The relationship between the bank finance and the economic performance becomes more interesting in the case of SMEs. Here, the lending institutions see the available information and past relationship besides their credit history. Although, relationship lending generally reduces the information asymmetry as the banks accumulate information over time using the direct contact with the SMEs but, this does not completely avoid the risk of credit denial in course of serious economic problems. In other words, the financing decisions follow a typical pattern with respect to the economic performance (Berger et. al., 2002:F32).
2.3 Factors Influencing Credit Cycles
While examining the critical factors for the fluctuation in credit availability on the US economy, Calomiris et. al. (1989:429-431) argued that price shocks in the credit have produced far-reaching consequences for the output of economy. Furthermore, he found that an interruption in supply and demand in the overall economy bears a significant risk for the short term financing such as Commercial papers. This suggests that, dip in growth can result in the high level of price responsiveness and subsequently into a disturbance in the credit supply.
Again, the negative growth periods are generally followed by the deflationary environments and were accompanied by the rise in the agency cost. The increased agency cost was a direct after-effect of bad growth prospects and later resulted in the higher scrutiny in sanctioning a loan. For example, due to the implementation of deflationary monetary policies during the great depression, the risk premium and interest rate shot up vigorously in US (Hamilton, 1987:150-152). Similarly, DeLong et. al. (1984:1-4) forwarded an argument that, in the periods of economic shock the cost associated with the real interest rates happens to be higher as, the adjustment in nominal interest rates lags the economic output change. Also, they haven't found any strong evidence in support of the stabilising policies followed by the monetary institutions or the governments to prevent these credit cycles completely. Accordingly, the cost of financing is only affected to a degree by the policy response once the negative growth momentum sets in. At, the same time as the economy has traversed the twentieth century the volatility in the output and other macroeconomic factors has been reduced. Thus we can see that, the periods between economic growth and downturn witnessed a relatively lower alteration in banking parameters like interest rates, credit standards etc. That implies that, as the understanding about the economic policies enhanced by the research has lengthened the period of stability (Batini et. al., 2005:8-12).#p#分页标题#e#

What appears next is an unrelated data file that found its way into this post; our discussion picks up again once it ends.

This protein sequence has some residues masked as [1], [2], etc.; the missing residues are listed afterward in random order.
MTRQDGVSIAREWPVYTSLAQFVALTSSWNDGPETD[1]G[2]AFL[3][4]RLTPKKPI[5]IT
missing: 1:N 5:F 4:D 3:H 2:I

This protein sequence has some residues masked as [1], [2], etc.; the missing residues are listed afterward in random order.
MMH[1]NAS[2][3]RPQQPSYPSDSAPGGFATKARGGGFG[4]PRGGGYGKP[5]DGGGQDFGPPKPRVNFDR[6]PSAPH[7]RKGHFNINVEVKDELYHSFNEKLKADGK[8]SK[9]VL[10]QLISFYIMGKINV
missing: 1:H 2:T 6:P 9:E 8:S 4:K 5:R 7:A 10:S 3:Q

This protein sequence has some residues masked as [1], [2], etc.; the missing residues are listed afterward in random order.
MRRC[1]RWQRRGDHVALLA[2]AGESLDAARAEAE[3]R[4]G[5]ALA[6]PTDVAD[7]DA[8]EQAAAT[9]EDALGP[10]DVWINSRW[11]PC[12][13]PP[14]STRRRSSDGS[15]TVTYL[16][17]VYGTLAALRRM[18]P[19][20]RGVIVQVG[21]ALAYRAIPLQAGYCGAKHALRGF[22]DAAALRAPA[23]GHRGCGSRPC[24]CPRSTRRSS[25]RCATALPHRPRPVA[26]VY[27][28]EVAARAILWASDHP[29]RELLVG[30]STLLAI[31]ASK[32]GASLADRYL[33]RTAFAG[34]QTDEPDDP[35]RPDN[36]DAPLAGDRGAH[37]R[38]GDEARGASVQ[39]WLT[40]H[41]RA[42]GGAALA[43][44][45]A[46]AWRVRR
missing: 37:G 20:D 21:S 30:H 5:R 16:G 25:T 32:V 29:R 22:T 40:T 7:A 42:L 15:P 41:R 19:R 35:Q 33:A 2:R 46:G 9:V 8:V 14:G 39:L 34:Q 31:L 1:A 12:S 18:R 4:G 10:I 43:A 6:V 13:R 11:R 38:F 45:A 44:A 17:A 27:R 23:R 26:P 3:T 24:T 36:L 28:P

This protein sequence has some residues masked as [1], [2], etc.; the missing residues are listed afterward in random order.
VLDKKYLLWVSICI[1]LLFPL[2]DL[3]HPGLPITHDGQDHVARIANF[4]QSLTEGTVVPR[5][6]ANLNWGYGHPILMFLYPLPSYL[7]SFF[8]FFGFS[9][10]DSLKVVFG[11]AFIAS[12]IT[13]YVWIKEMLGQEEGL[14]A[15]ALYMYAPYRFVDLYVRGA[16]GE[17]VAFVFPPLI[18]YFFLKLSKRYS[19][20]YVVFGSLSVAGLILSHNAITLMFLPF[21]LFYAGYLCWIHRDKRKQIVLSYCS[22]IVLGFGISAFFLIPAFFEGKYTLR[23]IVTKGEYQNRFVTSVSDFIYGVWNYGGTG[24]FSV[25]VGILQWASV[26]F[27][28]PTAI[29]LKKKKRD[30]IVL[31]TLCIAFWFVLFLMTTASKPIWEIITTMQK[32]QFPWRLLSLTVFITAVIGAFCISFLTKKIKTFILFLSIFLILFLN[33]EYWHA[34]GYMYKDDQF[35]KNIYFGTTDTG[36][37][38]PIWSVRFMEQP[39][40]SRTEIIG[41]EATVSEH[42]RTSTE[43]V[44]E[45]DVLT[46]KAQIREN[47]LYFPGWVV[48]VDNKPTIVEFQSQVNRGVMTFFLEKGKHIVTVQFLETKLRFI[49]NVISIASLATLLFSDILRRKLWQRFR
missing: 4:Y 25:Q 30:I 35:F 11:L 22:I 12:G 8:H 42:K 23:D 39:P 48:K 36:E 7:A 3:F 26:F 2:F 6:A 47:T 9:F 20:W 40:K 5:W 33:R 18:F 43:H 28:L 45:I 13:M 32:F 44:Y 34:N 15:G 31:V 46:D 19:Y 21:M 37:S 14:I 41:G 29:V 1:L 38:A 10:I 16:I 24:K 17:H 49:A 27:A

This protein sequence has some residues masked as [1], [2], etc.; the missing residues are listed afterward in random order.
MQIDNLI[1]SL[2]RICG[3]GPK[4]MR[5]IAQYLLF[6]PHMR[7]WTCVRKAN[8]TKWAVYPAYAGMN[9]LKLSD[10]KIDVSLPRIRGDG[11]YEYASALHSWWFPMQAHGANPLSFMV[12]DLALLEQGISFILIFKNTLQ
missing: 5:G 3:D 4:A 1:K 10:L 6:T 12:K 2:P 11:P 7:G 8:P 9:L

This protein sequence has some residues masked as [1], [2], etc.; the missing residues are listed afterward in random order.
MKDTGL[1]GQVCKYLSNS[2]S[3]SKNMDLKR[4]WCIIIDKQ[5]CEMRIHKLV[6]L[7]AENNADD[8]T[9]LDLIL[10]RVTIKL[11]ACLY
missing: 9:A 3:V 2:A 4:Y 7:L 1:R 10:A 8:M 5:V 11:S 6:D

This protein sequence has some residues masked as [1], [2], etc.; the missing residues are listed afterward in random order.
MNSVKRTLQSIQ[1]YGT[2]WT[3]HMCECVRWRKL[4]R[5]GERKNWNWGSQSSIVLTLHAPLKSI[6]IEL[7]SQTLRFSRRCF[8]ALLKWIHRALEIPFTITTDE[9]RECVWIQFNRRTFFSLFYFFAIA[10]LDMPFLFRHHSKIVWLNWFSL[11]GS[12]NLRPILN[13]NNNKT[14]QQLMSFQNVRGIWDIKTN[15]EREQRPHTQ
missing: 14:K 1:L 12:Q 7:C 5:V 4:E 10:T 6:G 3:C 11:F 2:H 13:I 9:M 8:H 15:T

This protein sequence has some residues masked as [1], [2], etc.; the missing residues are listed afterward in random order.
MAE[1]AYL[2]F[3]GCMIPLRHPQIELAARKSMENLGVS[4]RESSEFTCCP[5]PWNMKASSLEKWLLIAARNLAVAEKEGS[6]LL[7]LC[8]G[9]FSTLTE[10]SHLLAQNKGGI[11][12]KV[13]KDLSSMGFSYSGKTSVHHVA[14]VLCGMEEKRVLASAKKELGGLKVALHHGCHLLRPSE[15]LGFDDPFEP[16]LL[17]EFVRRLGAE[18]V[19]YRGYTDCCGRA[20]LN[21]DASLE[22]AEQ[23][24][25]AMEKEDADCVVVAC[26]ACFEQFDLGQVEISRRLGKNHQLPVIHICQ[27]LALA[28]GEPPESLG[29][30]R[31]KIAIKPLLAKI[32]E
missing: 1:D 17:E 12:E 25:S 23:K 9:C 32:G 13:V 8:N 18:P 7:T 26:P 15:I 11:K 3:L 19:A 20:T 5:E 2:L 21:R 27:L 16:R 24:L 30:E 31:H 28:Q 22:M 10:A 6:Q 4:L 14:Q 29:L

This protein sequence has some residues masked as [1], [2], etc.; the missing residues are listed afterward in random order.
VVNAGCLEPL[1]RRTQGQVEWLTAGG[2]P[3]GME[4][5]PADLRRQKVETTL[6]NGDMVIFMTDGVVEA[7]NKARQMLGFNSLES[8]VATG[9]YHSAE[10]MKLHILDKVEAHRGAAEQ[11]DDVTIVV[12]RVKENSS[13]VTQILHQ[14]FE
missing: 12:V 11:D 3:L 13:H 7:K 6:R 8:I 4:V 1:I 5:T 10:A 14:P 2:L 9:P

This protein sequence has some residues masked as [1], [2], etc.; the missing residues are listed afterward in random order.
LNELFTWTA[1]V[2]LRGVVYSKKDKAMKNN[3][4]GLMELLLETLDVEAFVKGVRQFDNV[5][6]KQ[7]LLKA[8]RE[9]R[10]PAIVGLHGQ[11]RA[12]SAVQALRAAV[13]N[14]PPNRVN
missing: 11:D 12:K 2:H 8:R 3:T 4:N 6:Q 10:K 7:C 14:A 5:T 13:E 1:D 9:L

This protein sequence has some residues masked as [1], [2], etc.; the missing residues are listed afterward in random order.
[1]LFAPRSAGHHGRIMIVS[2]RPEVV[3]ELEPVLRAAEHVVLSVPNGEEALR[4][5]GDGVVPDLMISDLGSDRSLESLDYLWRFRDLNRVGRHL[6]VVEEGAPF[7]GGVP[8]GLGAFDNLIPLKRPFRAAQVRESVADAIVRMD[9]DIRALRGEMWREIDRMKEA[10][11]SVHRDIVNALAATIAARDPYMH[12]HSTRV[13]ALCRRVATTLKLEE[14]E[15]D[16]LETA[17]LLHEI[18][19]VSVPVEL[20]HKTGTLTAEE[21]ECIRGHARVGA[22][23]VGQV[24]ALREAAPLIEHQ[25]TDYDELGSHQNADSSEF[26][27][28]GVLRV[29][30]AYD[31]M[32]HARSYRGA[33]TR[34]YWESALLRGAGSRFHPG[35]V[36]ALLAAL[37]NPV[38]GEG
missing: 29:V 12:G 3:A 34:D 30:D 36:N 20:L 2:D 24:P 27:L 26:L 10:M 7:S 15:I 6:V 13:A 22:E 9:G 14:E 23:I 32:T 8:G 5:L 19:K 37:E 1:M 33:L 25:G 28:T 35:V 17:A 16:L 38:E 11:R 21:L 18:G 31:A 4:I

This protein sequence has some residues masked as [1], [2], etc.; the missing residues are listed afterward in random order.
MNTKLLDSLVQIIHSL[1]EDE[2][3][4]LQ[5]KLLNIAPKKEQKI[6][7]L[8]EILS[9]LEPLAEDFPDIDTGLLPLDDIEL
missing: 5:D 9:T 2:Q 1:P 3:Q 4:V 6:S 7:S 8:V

The empirical research by Balke (2000:1) in the area of interrelationship of economic activity and credit summarized that the monetary shocks in suppressed financial conditions have greater impact on the economy's output than in the normal conditions. Moreover, the positive Monetary policy impact is reasonably lesser than the retrenchment ones. Because of this the financing conditions in adverse monetary policy environment behaves as a propagator of economic shocks. However, the propagation of shocks through credit as a medium found to be non linear and eventually, depresses the availability of credit.
In case of the opaque borrowers, the weak hard information complemented by the accumulated soft information over time influences the decision of the banking institutions. The economic shocks effectively influence the lending decisions even in case of the relationship banking; due to the changes in regulatory environment such as capital requirements, preference to the alternative or less risky sources of revenue etc forces them to do so. In the same way, as the consolidation in the banking industry happens then, irrespective of the economic phase the banks turn to transaction lending (Berger et. al., 2002:F48-49). In that case, it has been noticed that the bank finance available to the SMEs or small borrowers get subjected to the new credit standards hence, their credit availability get altered.